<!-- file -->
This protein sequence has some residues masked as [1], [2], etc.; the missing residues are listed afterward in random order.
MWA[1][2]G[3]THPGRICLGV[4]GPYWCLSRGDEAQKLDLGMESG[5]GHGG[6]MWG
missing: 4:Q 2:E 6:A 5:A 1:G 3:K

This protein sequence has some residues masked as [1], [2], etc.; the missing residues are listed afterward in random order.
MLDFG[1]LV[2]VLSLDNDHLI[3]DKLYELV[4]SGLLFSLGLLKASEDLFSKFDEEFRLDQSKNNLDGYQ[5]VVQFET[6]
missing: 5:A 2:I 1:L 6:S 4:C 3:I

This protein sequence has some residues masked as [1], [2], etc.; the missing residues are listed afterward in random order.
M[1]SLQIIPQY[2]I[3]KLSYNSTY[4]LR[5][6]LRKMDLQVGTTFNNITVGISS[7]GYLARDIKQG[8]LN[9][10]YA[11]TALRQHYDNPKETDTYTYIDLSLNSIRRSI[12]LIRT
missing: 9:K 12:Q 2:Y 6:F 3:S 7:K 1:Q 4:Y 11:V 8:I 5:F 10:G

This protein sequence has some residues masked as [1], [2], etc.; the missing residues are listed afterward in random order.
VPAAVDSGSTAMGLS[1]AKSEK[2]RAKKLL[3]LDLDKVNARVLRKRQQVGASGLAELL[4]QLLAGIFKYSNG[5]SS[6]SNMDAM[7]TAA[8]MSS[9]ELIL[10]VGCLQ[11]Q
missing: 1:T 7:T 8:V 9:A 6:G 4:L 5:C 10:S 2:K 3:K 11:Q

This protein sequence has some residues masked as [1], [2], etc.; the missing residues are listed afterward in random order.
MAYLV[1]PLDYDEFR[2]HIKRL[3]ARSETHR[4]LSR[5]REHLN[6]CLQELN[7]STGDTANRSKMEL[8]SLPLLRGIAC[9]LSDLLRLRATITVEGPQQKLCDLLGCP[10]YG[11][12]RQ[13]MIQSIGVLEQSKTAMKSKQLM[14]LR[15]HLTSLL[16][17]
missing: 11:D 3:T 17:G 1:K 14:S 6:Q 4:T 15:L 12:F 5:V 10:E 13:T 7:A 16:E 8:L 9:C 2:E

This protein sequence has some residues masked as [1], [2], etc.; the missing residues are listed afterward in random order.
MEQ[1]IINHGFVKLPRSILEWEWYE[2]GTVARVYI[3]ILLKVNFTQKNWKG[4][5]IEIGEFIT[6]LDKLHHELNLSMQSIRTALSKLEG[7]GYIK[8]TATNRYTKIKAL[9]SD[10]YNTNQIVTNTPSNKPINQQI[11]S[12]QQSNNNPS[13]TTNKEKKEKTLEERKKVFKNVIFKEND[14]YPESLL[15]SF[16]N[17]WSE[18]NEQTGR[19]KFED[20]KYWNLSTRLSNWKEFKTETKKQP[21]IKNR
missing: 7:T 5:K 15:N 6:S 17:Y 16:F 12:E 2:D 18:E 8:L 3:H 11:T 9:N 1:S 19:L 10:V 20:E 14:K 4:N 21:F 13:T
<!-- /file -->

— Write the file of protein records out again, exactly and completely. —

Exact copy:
This protein sequence has some residues masked as [1], [2], etc.; the missing residues are listed afterward in random order.
MWA[1][2]G[3]THPGRICLGV[4]GPYWCLSRGDEAQKLDLGMESG[5]GHGG[6]MWG
missing: 4:Q 2:E 6:A 5:A 1:G 3:K

This protein sequence has some residues masked as [1], [2], etc.; the missing residues are listed afterward in random order.
MLDFG[1]LV[2]VLSLDNDHLI[3]DKLYELV[4]SGLLFSLGLLKASEDLFSKFDEEFRLDQSKNNLDGYQ[5]VVQFET[6]
missing: 5:A 2:I 1:L 6:S 4:C 3:I

This protein sequence has some residues masked as [1], [2], etc.; the missing residues are listed afterward in random order.
M[1]SLQIIPQY[2]I[3]KLSYNSTY[4]LR[5][6]LRKMDLQVGTTFNNITVGISS[7]GYLARDIKQG[8]LN[9][10]YA[11]TALRQHYDNPKETDTYTYIDLSLNSIRRSI[12]LIRT
missing: 9:K 12:Q 2:Y 6:F 3:S 7:K 1:Q 4:Y 11:V 8:I 5:F 10:G

This protein sequence has some residues masked as [1], [2], etc.; the missing residues are listed afterward in random order.
VPAAVDSGSTAMGLS[1]AKSEK[2]RAKKLL[3]LDLDKVNARVLRKRQQVGASGLAELL[4]QLLAGIFKYSNG[5]SS[6]SNMDAM[7]TAA[8]MSS[9]ELIL[10]VGCLQ[11]Q
missing: 1:T 7:T 8:V 9:A 6:G 4:L 5:C 10:S 2:K 3:K 11:Q

This protein sequence has some residues masked as [1], [2], etc.; the missing residues are listed afterward in random order.
MAYLV[1]PLDYDEFR[2]HIKRL[3]ARSETHR[4]LSR[5]REHLN[6]CLQELN[7]STGDTANRSKMEL[8]SLPLLRGIAC[9]LSDLLRLRATITVEGPQQKLCDLLGCP[10]YG[11][12]RQ[13]MIQSIGVLEQSKTAMKSKQLM[14]LR[15]HLTSLL[16][17]
missing: 11:D 3:T 17:G 1:K 14:S 6:Q 4:T 15:L 12:F 5:V 10:E 13:T 7:A 16:E 8:L 9:C 2:E

This protein sequence has some residues masked as [1], [2], etc.; the missing residues are listed afterward in random order.
MEQ[1]IINHGFVKLPRSILEWEWYE[2]GTVARVYI[3]ILLKVNFTQKNWKG[4][5]IEIGEFIT[6]LDKLHHELNLSMQSIRTALSKLEG[7]GYIK[8]TATNRYTKIKAL[9]SD[10]YNTNQIVTNTPSNKPINQQI[11]S[12]QQSNNNPS[13]TTNKEKKEKTLEERKKVFKNVIFKEND[14]YPESLL[15]SF[16]N[17]WSE[18]NEQTGR[19]KFED[20]KYWNLSTRLSNWKEFKTETKKQP[21]IKNR
missing: 7:T 5:K 15:N 6:S 17:Y 16:F 12:E 2:D 18:E 8:L 3:H 11:T 9:N 1:S 19:L 10:V 20:E 14:K 4:N 21:F 13:T